Admin Tensor wrote in post #1123558:
> Well, in some other languages, such as JavaScript and Lua, there is no
> Array; "array" is constructed using a Hash.  Of course, if you are used
> to with languages such as C, you always think that in a compiled
> language, Array (direct access) should perform better than Hash.

Given that this is a Ruby forum, and we're talking about a Ruby script, 
with Ruby snippets, it could be reasonable to assume that I meant the 
Ruby "Array" class.  Specifically, Array as implemented in ruby 2.0-p247 
and a recent 2.1-trunk.

I've not spent much time digging through array.c but I'm pretty sure it 
does follow the C paradigm for arrays (i.e. contiguous fixed-sized 
memory blocks), and I assume that each element of the array would be a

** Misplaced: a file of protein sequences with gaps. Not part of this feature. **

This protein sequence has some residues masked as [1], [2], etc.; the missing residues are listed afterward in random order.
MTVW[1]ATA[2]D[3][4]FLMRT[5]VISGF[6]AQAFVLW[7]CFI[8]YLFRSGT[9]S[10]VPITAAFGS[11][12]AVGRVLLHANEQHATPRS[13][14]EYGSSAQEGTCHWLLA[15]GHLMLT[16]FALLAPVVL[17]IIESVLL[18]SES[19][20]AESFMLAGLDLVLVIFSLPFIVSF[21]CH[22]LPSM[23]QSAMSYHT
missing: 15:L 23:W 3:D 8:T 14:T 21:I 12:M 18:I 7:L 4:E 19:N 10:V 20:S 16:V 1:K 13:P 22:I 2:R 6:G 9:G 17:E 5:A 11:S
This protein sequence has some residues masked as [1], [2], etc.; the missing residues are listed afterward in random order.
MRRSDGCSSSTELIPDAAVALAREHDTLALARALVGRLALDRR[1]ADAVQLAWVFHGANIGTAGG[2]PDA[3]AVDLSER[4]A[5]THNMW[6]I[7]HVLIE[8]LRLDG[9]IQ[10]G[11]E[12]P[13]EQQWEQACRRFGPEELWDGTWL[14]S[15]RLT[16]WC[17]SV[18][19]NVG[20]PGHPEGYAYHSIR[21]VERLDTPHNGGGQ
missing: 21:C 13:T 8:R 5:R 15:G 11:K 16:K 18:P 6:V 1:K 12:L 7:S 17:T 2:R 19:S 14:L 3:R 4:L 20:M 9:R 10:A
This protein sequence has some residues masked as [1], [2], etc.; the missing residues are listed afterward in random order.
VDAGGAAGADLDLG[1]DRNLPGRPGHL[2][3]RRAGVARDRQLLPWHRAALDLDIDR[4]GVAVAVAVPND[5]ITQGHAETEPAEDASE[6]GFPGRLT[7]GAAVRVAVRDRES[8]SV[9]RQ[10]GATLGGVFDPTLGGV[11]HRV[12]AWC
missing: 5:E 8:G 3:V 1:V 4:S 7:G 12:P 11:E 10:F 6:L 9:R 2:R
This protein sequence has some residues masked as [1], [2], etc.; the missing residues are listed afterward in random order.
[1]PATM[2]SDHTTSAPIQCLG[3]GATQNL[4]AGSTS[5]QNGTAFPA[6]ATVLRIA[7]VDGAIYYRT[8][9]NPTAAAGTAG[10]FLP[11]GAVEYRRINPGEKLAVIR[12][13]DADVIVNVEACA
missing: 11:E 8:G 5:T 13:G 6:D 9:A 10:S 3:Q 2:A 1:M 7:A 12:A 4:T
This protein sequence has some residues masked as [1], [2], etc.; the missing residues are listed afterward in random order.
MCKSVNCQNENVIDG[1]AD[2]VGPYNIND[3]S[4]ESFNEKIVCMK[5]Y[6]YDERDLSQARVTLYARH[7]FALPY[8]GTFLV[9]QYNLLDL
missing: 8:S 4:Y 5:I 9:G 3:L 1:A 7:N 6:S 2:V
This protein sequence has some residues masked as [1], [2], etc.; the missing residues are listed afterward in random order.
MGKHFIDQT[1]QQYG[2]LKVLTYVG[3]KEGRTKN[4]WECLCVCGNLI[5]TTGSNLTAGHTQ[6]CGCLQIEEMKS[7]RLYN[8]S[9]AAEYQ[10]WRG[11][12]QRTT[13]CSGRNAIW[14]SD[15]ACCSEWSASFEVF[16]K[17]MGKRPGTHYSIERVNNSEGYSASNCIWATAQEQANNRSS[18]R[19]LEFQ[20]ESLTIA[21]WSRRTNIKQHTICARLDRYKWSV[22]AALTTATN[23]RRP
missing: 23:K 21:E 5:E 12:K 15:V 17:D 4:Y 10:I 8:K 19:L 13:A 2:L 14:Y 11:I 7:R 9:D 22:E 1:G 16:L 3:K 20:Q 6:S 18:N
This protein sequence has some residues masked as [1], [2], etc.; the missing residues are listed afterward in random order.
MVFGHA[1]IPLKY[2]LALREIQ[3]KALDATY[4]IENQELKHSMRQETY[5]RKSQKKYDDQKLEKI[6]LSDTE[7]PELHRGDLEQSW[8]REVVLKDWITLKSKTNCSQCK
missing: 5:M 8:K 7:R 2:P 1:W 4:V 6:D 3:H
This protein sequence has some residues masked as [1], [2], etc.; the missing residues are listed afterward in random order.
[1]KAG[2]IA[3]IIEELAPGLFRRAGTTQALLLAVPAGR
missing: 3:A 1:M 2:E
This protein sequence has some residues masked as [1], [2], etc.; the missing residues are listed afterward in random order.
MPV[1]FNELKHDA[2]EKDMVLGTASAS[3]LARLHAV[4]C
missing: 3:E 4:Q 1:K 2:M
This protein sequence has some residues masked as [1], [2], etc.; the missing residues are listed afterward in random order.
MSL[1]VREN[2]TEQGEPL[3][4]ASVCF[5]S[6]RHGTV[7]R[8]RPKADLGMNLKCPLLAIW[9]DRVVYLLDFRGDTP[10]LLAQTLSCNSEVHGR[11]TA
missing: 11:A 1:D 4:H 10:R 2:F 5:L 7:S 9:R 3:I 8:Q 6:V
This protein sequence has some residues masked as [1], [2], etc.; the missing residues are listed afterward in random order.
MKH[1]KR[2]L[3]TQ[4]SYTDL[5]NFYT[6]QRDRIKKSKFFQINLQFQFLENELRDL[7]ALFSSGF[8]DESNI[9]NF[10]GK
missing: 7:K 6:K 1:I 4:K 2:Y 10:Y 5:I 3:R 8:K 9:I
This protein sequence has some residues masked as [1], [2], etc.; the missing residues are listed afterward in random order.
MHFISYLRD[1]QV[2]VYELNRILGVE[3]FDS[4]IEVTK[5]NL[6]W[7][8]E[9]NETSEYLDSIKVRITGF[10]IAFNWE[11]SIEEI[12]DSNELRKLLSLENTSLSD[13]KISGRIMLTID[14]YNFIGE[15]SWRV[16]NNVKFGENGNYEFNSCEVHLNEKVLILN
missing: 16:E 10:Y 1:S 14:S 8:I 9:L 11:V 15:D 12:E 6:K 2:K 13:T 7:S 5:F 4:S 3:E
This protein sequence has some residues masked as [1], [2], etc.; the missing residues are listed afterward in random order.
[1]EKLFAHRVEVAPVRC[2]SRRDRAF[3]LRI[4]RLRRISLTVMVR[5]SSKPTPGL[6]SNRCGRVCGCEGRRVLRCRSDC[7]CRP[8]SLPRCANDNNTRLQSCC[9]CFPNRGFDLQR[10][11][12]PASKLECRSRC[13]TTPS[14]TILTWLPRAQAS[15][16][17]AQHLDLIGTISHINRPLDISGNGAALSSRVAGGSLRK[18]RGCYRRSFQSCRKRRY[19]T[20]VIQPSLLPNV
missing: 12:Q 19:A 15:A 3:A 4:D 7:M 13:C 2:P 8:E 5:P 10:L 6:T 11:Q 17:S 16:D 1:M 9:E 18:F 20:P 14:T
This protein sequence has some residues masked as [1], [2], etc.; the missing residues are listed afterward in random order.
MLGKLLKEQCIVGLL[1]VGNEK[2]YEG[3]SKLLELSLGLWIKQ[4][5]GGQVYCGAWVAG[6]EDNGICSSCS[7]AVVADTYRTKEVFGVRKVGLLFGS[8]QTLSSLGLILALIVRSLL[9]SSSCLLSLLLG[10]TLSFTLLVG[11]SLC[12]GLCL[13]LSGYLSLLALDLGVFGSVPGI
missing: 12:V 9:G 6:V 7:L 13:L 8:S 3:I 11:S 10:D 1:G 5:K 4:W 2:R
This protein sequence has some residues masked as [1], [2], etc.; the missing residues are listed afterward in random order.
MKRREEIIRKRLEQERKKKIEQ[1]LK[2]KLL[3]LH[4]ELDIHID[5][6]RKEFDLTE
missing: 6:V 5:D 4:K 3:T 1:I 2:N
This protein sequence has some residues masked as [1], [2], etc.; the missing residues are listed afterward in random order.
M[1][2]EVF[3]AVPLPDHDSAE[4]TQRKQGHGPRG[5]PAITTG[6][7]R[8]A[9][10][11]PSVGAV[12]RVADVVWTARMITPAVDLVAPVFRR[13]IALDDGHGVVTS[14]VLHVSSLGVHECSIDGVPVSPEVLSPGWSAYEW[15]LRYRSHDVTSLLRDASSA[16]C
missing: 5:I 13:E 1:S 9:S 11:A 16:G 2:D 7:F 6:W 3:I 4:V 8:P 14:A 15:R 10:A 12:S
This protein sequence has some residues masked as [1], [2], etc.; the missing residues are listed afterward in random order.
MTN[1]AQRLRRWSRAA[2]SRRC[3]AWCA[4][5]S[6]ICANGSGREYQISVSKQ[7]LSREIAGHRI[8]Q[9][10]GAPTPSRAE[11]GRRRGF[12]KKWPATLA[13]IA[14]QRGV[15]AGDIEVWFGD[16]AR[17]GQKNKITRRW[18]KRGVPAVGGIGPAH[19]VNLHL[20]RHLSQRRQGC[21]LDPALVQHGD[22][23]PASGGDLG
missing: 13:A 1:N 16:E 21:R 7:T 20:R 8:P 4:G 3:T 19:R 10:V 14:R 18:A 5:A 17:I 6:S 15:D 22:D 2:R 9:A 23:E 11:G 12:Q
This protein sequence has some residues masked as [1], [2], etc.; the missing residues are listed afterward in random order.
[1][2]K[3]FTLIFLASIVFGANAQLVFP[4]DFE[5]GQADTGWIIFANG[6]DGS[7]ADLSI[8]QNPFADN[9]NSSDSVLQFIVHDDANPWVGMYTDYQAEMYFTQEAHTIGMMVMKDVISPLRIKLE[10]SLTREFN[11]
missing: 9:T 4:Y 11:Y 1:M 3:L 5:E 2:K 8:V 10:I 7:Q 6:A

VALUE (fixnum, object pointer, etc.) or some equivalent.  As such, I'd 
expect the lookup time to be smaller than for Hash; therefore I guess 
(but didn't have much time to dig into it) that the performance hit, 
such as it was, came from somewhere else. Either some other 
under-the-hood overhead, or a glitch in my implementation (I don't have 
the code here to inspect), or since we're talking microseconds' or even 
nanoseconds' difference when calculating 50!, maybe even memory caches. 
It might even be the fact that Array doesn't have a default_proc, so I 
had to wrap the Array with another object.

I'm also aware that Array does some sort of aggressive expansion, but to 
be sure there's only a single allocation, I tried something like this:

  m = ary.length
  if n > m
    ary[n] = nil
  end
  (m..n).each{|i| ary[i] = ... }

The difference for 51! and fib(50) was, as you'd expect, negligible.

-- 
Posted via http://www.ruby-forum.com/.